Kashgar Travel Guide

Kashgar Travel Guide

Kashgar Travel Guide

Photo by xiaofengzi-traveler on Pixabay // CC0

Introduction

Sitting near the western border of China with Kyrgyzstan, Kashgar has an exotic feel to it that few other cities in this country possess.

As an Uyghur majority city, Islam takes a front seat here, granting this place a culture which stands apart from cities further to the east.

Come check out our Kashgar travel guide as we cover the best things to do in Kashgar, China.

Top Attractions

Once you get settled after your arrival in Kashgar, make seeing the Abakh Khoja Tomb your top priority. Home to the final resting place of Sufi master Muhammad Yusuf who had arrived in Western China in the 17th century with the intent of spreading the word of this Islamic sect to the people here.

He became a regional leader and later, was buried in a spectacular building which is easily one of the best examples of Islamic architecture in the whole of Xinjiang province. The mausoleum is named after Muhammad’s son, Afaq Khoja, who furthered his father’s influence through Xinjiang and beyond.

Get a look into the way Uyghurs have made their living off the land for countless generations by attending the Kashgar Live Stock Market. Every Sunday for the past 2,000 years or so, farmers from the surrounding countryside have brought cattle and other livestock to town in the hopes of selling off their beasts to willing buyers.

The atmosphere here is not for the faint-hearted: this is frontier country, so smells of every variety should be expected, and those who feel strongly in favour of animal rights may be upset by how the herders treat the livestock under their care.

This just serves as a reminder you aren’t in the west any more – just embrace it and watch out for sudden stampedes of sheep running down hallways!

Being a place where Uyghurs are in the majority, there is no shortage of mosques around. However, it’s safe to say the Id Kah Mosque stands out from all the rest. Sprawling over four acres of land, it is easily the largest mosque in all of China.

Attracting around 10,000 celebrants to Friday prayers, it is a well-attended place of worship among locals. Those wanting a look inside have a limited window to do so, as it is only open for tourists between 8:50 am and 10 am – don’t be late, and dress in a respectful manner.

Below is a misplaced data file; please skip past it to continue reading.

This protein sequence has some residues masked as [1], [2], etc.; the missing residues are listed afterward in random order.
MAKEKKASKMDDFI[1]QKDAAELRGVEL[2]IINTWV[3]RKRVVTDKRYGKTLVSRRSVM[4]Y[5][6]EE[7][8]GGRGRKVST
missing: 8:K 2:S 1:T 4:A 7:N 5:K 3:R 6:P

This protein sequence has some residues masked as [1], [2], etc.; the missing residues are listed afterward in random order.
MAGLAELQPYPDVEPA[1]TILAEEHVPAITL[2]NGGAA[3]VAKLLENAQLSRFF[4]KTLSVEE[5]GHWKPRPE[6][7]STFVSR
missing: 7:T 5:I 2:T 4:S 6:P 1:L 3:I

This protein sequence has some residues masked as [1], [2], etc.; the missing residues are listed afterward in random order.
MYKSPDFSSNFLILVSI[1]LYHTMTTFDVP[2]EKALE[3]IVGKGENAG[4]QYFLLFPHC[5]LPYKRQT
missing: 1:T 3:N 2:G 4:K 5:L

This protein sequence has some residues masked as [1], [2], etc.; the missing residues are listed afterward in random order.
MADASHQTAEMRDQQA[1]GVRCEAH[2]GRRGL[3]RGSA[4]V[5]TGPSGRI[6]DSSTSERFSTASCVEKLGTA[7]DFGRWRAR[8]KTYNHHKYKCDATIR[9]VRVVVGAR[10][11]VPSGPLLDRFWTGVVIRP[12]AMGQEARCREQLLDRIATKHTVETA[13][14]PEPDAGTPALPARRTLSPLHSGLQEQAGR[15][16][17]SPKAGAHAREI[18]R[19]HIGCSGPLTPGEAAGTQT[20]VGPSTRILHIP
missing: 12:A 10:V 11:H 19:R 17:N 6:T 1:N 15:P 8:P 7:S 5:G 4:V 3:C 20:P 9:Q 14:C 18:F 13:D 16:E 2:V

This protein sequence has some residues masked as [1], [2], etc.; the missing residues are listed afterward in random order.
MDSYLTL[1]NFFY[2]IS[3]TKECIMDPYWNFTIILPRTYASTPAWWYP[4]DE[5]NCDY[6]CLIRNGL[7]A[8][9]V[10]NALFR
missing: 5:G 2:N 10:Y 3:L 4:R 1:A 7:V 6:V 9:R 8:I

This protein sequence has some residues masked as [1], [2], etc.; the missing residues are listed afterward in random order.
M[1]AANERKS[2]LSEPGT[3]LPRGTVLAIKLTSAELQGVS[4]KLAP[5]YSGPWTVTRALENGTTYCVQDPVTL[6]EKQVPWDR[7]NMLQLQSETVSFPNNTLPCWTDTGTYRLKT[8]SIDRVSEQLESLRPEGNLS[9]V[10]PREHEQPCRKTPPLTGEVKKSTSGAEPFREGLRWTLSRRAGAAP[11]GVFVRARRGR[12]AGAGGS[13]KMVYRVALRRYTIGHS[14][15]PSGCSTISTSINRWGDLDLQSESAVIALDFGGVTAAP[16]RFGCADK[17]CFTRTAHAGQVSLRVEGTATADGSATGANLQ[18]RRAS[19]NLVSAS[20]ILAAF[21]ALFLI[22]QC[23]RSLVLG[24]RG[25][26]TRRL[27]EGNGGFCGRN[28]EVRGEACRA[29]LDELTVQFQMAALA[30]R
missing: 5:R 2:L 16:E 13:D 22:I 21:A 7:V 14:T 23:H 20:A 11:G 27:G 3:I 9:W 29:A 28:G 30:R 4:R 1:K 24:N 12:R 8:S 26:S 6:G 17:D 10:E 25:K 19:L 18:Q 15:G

While it is located more than five hours outside Kashgar, the beauty of Karakul Lake makes the long day trip needed to see it worth the time investment required. Sitting at over 3,600 metres above sea level, it is one of the highest alpine lakes in the world.

For much of the year, the peaks surrounding it are cloaked in snow, and the pure water shimmers with a clarity few other bodies of water in China can match.

Other Attractions

If you have extra time to spare in your touring schedule while in Kashgar, be sure to check out the Three Immortals Buddhist Caves. Created during the days of the Han Dynasty, this cavern predates the more famous Mogao Caves by as much as 400 years.

Unlike its fellow caves, however, entrance to the Three Immortals cavern is far from an easy task – suspended in a side of a cliff high above the ground below, climbing is the only way to access this place. Once you manage to gain entrance, though, the effort expended will be worth it, as the murals, frescoes, reliefs, and statues are, with a few exceptions, in great condition.

Despite being the subject of renovations which were panned by experts, the streets of the Ga Er Ancient City will still prove to be an exotic experience for visitors to Kashgar. The people who made the older version of this city special are still unique from the Han Chinese – their handicrafts, street food, and generous nature will prove that to you soon after you encounter them for the first time.

In order to gain entrance to this part of Kashgar, you will need to show ID to security personnel on the way in, so don’t forget your passport at the hotel before setting out.

While out in the countryside of Kashgar, be sure your driver includes the Bulunkou Lakes as part of your itinerary. A creamy blue lake surrounded by the peaks of Xinjiang and backed by whitish-grey sand dunes, it is every bit as beautiful as Karakul Lake. Being close to the international border with Tajikistan, there are police roadblocks in the area, so be sure to take your passport to avoid an embarrassing scene.

End your time in Kashgar by spending a lively evening exploring the North Jiefang Road Market. Lively and full of locals after 8 pm, there are many food stalls serving local specialities like roasted lamb and handmade noodles, as well as a variety of fruits and desserts.

Keep an eye out for pickpockets, though, as they thrive off the crowds that come here every night.